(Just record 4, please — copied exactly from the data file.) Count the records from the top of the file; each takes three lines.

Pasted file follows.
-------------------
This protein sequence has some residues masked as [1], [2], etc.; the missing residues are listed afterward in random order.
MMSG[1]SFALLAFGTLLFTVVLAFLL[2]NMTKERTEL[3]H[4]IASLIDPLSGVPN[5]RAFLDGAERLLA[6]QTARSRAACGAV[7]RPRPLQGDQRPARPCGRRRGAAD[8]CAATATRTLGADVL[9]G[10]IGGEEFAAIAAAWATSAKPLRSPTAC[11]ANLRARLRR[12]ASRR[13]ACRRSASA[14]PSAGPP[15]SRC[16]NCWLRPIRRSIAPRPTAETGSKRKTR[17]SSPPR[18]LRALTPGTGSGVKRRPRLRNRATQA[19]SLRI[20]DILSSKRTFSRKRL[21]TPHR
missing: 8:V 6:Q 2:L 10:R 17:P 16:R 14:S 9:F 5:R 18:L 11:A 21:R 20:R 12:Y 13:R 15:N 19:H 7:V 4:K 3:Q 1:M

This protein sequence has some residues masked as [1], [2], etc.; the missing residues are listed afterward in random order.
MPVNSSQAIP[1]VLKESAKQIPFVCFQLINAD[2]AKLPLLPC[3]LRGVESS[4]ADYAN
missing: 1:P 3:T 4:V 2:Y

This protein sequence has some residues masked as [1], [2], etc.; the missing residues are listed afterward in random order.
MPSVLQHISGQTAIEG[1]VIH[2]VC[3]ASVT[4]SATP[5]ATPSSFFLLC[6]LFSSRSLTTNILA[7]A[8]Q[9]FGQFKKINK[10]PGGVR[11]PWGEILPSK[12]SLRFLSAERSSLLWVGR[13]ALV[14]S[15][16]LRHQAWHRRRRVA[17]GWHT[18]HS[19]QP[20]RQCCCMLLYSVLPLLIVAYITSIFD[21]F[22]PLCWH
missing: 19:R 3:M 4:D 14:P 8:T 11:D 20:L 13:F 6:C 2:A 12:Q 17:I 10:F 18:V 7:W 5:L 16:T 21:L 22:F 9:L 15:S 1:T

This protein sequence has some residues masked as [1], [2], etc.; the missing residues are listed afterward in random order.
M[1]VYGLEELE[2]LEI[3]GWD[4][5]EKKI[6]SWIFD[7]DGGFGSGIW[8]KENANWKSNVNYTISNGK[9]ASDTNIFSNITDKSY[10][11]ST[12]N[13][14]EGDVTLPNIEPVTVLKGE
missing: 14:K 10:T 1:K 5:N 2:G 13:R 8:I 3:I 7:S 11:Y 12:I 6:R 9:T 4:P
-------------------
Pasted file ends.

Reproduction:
This protein sequence has some residues masked as [1], [2], etc.; the missing residues are listed afterward in random order.
M[1]VYGLEELE[2]LEI[3]GWD[4][5]EKKI[6]SWIFD[7]DGGFGSGIW[8]KENANWKSNVNYTISNGK[9]ASDTNIFSNITDKSY[10][11]ST[12]N[13][14]EGDVTLPNIEPVTVLKGE
missing: 14:K 10:T 1:K 5:N 2:G 13:R 8:I 3:I 7:S 11:Y 12:I 6:R 9:T 4:P